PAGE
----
It may be a phrase we use on the daily, but do we actually know the meaning behind it? We are here to dissect one of Ireland’s best-known phrases, and the meaning may surprise you.
Part of being Irish is having the renowned gift of the gab, meaning we like to talk till the cows come home (and that’s another phrase of its own).
When we are chatting on a daily basis, we generally use more than one phrase to get our points across. In fact, we may use more than we even notice, and funnily enough, we may not even know the history or origin of any of these phrases.
One, in particular, is the very popular and widely used phrase ‘chancing your arm’, which we have all certainly used or at least heard throughout our lives, living in Ireland.
We are masters of phrases and slang, but it is not often that we look behind the words and dissect their meaning of them. So, let us really understand what ‘chancing your arm’ means and where on earth it stemmed from. The results may surprise you
Chancing your arm − the strange meaning
The expression ‘chancing your arm’ is probably the most popular phrase in Ireland because someone always comes across a ‘chancer’ in more than one situation.
A ‘chancer’ is generally someone who is a risktaker and somewhat cheeky at the same time, and therefore the phrase ‘chancing your arm’ is used to explain how this cheeky fellow is behaving.
The Irish are not really afraid of much, and so the phrase which involves taking risks without really knowing what the outcome will be is very appropriate to our culture, as well as in the UK and Australia.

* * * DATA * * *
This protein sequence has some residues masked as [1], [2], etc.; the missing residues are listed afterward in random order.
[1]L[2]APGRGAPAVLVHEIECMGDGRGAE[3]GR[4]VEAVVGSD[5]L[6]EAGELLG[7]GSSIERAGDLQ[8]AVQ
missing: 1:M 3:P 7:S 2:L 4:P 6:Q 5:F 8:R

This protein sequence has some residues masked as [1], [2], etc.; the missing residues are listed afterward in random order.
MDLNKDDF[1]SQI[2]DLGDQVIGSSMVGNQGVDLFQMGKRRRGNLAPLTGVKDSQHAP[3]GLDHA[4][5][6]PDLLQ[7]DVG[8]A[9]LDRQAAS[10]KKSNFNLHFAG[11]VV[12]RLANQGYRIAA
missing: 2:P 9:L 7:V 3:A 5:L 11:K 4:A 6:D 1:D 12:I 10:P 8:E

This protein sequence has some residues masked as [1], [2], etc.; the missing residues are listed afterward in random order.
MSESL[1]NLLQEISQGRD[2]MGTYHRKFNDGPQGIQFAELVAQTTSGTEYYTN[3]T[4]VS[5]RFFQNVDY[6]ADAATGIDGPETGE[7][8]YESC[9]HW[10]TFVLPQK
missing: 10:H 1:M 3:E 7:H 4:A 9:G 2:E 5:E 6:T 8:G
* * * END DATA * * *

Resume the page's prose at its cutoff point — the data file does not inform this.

The meaning is somewhat strange and may sound a little bizarre to other cultures who may take the words literally, but when we get behind the history of the phrase, we see that they are not far off.
The history has two theories, and we know which one we like to believe more. Let’s take a look and see which one you prefer.
Chancing your arm − the history behind the phrase
The two theories are quite different so let us start with the least exciting one, which is to do with the ranking in the military.
As your rank was worn on your arm, the course of actions someone might have taken would either lead to them succeeding or failing, which affected their rank, being either demoted or promoted.
Seems legit to us, but let us dissect our second and favourite theory. A truly Irish one!
As the story went in 1492, there was a feud brewing between two Irish families – the Butlers of Ormonde and the Fitzgeralds of Kildare who were fighting about who should hold the title of Lord Deputy.
They so violently fought each other that the Butlers actually ran for refuge, realising the whole thing was out of control.
They ended up at The Chapter House of St Patrick’s Cathedral, but the Fitzgeralds managed to follow them in and ordered them to come out.
Of course, the Butlers were under the impression the plea to ‘make peace’ was a trick and didn’t want to come out, so to prove they were serious, the head of the Fitzgerald clan, Gerald, ordered a hole to be cut in the door.
Once the hole was cut, in went his arm, followed by a plea to make peace by shaking hands. He ‘chanced his arm’ according to the Butlers, to prove his genuine peace offering, and so the phrase stuck.
The phrase that lives on − how to use it
In today’s culture, traditional phrases are still widely used, including ‘chancing your arm’, and many people use them.
There are many ways to use this phrase, and some examples could be “You’re chancing your arm by asking your boss for a raise when you’re always late” or “You’re chancing your arm by heading off for the weekend and expecting no traffic on the roads.”
Of course, once you know the meaning and the history of this everlasting phrase, you can use it in so many ways. However, next time you hear this phrase being used, why not impress the group by telling them the interesting backstory, but you may be chancing your arm if you think they’ll believe you.